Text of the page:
Mike Isaac in the New York Times on How Uber Used its Secret Greyball Tool to Deceive Authorities Worldwide:
Uber’s use of Greyball was recorded on video in late 2014, when Erich England, a code enforcement inspector in Portland, Ore., tried to hail an Uber car downtown as part of a sting operation against the company. At the time, Uber had just started its ride-hailing service in Portland without seeking permission from the city, which later declared the service illegal. To build a case against the company, officers like Mr. England posed as riders, opening the Uber app to hail a car and watching as miniature vehicles on the screen made their way toward the potential fares.
But unknown to Mr. England and other authorities, some of the digital cars they saw in the app did not represent actual vehicles. And the Uber drivers they were able to hail also quickly canceled. That was because Uber had tagged Mr. England and his colleagues — essentially Greyballing them as city officials — based on data collected from the app and in other ways. The company then served up a fake version of the app populated with ghost cars, to evade capture.
While underhanded, Uber’s use of an automated system to dodge regulators is not terribly surprising. Uber is notorious for ignoring laws and regulations until it can lobby for those laws and regulations to be loosed or lifted entirely. The fact that Uber spent the time and energy to develop a system for avoiding regulators instead of just paying fines should tell you all you need to know about how often Uber expected to be fined.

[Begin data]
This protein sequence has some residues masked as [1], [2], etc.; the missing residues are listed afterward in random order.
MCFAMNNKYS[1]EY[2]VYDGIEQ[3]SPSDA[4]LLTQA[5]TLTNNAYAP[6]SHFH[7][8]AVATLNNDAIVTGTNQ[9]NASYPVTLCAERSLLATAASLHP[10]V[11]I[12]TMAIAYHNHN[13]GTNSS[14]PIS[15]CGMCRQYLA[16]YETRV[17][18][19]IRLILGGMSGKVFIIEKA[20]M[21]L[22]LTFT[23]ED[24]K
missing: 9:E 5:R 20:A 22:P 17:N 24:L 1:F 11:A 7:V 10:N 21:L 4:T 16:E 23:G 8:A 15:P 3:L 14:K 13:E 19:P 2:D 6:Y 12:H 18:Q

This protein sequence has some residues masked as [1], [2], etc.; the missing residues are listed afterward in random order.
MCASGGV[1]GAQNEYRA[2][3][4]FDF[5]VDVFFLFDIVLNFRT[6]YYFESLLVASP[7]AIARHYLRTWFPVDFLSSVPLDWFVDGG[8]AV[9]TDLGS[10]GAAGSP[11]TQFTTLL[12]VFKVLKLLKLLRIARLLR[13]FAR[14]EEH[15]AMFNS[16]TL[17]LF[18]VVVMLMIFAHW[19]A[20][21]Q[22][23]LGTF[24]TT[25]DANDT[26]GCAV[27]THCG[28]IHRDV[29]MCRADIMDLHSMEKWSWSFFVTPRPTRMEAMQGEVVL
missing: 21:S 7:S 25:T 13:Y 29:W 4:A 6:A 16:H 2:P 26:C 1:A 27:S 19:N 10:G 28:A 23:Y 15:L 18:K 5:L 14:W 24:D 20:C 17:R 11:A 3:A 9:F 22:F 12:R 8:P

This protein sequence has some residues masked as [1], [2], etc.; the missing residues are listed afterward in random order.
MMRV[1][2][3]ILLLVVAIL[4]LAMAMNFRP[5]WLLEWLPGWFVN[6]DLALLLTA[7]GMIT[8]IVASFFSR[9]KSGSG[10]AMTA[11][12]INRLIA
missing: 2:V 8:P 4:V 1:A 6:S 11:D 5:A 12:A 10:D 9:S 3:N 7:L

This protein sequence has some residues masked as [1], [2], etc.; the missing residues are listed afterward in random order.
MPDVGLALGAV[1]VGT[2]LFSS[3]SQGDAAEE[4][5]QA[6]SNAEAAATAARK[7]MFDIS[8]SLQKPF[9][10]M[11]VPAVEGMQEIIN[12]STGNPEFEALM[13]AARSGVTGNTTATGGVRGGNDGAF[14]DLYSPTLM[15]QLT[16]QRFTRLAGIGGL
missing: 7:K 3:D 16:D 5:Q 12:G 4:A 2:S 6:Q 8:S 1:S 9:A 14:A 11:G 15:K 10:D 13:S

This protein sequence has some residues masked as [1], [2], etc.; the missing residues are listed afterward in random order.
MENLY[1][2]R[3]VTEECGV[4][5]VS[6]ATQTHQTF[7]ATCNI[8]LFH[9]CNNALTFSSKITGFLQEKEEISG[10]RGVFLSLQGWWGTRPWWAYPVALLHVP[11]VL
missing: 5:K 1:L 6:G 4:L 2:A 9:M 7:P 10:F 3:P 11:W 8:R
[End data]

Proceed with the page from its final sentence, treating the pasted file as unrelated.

For me, the most outrageous bit of the Isaac piece comes a bit later:
Yet using its app to identify and sidestep the authorities in places where regulators said Uber was breaking the law goes further toward skirting ethical lines — and, potentially, legal ones. […]
In a statement, Uber said, “This program denies ride requests to users who are violating our terms of service — whether that’s people aiming to physically harm drivers, competitors looking to disrupt our operations, or opponents who collude with officials on secret ‘stings’ meant to entrap drivers.”
Ah, yes. Violent criminals and other government officials: the scourge of taxi drivers everywhere. Thank goodness Uber is there to protect its drivers from the outlaw and law enforcement alike. Well, not “its drivers,” per se, because the drivers are definitely independent contractors and not employees. If the drivers were employees, Uber would have to bear the cost of payroll taxes and health insurance.